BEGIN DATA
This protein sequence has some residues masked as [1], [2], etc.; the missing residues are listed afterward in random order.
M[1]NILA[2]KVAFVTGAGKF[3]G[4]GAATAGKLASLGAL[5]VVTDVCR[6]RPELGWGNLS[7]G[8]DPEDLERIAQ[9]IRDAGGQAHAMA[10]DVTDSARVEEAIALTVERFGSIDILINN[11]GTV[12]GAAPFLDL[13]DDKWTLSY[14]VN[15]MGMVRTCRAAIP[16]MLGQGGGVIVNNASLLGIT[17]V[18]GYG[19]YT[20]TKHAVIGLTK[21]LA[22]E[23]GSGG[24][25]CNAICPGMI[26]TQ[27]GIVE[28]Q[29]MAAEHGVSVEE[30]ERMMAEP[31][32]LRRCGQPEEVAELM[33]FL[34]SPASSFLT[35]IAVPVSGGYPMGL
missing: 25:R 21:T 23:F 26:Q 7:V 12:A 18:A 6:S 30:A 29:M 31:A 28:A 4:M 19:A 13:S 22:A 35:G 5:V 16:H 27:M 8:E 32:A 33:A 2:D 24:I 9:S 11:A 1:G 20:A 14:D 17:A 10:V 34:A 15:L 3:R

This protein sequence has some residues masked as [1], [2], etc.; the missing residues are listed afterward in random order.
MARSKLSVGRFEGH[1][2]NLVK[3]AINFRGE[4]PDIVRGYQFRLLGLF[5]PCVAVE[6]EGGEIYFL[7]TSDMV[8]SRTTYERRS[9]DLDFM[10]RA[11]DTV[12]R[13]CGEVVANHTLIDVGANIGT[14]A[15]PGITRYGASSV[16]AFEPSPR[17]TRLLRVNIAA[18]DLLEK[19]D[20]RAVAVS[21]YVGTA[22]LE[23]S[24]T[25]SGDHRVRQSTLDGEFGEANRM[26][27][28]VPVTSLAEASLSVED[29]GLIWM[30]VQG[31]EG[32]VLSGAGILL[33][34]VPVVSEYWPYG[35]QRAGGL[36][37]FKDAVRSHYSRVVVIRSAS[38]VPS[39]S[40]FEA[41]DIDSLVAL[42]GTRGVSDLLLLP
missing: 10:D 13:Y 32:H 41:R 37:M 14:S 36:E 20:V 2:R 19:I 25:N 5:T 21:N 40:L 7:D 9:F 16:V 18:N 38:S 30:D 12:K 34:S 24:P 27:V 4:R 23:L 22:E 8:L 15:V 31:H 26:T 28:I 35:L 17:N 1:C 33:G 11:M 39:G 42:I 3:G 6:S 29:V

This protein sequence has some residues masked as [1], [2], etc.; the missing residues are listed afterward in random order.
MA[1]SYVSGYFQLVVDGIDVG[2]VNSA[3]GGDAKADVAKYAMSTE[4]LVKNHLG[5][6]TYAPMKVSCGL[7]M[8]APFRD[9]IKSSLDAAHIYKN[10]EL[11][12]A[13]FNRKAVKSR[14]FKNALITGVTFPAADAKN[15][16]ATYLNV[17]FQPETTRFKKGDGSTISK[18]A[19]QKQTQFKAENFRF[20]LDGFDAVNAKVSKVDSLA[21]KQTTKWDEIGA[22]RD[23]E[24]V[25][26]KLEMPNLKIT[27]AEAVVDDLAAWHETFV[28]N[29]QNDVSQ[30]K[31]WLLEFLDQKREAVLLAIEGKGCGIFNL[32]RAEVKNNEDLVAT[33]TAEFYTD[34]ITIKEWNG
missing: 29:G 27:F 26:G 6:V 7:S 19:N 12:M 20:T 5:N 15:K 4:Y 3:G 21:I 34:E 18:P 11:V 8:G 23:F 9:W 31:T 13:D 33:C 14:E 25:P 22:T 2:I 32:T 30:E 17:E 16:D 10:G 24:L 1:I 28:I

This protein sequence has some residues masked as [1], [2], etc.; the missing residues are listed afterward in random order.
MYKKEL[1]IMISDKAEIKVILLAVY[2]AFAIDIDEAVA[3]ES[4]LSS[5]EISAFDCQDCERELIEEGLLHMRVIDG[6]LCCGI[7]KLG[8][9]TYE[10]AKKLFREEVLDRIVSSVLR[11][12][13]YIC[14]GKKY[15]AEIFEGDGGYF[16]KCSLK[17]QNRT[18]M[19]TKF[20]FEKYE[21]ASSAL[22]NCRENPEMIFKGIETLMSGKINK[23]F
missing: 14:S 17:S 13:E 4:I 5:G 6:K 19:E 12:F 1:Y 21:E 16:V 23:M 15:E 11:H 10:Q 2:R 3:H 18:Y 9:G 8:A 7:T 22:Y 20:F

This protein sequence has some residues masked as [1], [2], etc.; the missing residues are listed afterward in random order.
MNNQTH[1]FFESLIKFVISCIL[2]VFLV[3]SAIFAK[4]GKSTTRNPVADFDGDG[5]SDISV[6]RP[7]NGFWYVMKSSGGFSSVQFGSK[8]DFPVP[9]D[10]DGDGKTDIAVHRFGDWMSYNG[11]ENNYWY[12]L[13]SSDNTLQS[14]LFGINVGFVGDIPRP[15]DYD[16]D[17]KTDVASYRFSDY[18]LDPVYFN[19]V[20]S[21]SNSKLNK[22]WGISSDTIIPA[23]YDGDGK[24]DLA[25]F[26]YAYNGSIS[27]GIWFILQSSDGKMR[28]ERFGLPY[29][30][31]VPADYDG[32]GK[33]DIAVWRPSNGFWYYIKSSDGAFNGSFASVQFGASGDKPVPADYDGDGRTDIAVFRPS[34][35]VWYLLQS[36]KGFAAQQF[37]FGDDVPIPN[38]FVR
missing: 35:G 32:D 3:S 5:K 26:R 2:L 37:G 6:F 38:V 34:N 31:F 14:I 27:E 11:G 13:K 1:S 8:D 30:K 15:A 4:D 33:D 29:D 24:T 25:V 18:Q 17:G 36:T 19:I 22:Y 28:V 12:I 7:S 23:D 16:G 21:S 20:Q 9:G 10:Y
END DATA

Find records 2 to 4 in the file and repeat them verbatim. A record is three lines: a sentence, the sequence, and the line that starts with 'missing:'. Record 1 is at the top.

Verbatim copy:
This protein sequence has some residues masked as [1], [2], etc.; the missing residues are listed afterward in random order.
MARSKLSVGRFEGH[1][2]NLVK[3]AINFRGE[4]PDIVRGYQFRLLGLF[5]PCVAVE[6]EGGEIYFL[7]TSDMV[8]SRTTYERRS[9]DLDFM[10]RA[11]DTV[12]R[13]CGEVVANHTLIDVGANIGT[14]A[15]PGITRYGASSV[16]AFEPSPR[17]TRLLRVNIAA[18]DLLEK[19]D[20]RAVAVS[21]YVGTA[22]LE[23]S[24]T[25]SGDHRVRQSTLDGEFGEANRM[26][27][28]VPVTSLAEASLSVED[29]GLIWM[30]VQG[31]EG[32]VLSGAGILL[33][34]VPVVSEYWPYG[35]QRAGGL[36][37]FKDAVRSHYSRVVVIRSAS[38]VPS[39]S[40]FEA[41]DIDSLVAL[42]GTRGVSDLLLLP
missing: 10:D 13:Y 32:H 41:R 37:M 14:S 36:E 20:V 2:R 19:I 25:N 5:T 21:N 40:L 7:D 9:F 16:V 18:N 38:S 30:D 12:K 34:S 24:P 27:V 4:R 23:L 22:E 8:L 15:V 31:H 26:T 28:I 35:L 17:N 1:C 33:G 11:M 39:G 42:I 3:G 6:S 29:V

This protein sequence has some residues masked as [1], [2], etc.; the missing residues are listed afterward in random order.
MA[1]SYVSGYFQLVVDGIDVG[2]VNSA[3]GGDAKADVAKYAMSTE[4]LVKNHLG[5][6]TYAPMKVSCGL[7]M[8]APFRD[9]IKSSLDAAHIYKN[10]EL[11][12]A[13]FNRKAVKSR[14]FKNALITGVTFPAADAKN[15][16]ATYLNV[17]FQPETTRFKKGDGSTISK[18]A[19]QKQTQFKAENFRF[20]LDGFDAVNAKVSKVDSLA[21]KQTTKWDEIGA[22]RD[23]E[24]V[25][26]KLEMPNLKIT[27]AEAVVDDLAAWHETFV[28]N[29]QNDVSQ[30]K[31]WLLEFLDQKREAVLLAIEGKGCGIFNL[32]RAEVKNNEDLVAT[33]TAEFYTD[34]ITIKEWNG
missing: 29:G 27:F 26:G 6:V 7:S 19:N 12:M 20:T 5:N 15:K 4:Y 3:G 21:I 34:E 18:P 11:V 8:G 23:F 9:W 31:T 13:D 33:C 14:E 25:P 22:T 2:I 32:T 30:E 17:E 16:D 10:G 24:L 1:I 28:I

This protein sequence has some residues masked as [1], [2], etc.; the missing residues are listed afterward in random order.
MYKKEL[1]IMISDKAEIKVILLAVY[2]AFAIDIDEAVA[3]ES[4]LSS[5]EISAFDCQDCERELIEEGLLHMRVIDG[6]LCCGI[7]KLG[8][9]TYE[10]AKKLFREEVLDRIVSSVLR[11][12][13]YIC[14]GKKY[15]AEIFEGDGGYF[16]KCSLK[17]QNRT[18]M[19]TKF[20]FEKYE[21]ASSAL[22]NCRENPEMIFKGIETLMSGKINK[23]F
missing: 14:S 17:S 13:E 4:I 5:G 6:K 19:E 12:F 1:Y 21:E 16:V 23:M 15:E 11:H 10:Q 2:R 3:H 18:Y 9:G 8:A 7:T 22:Y 20:F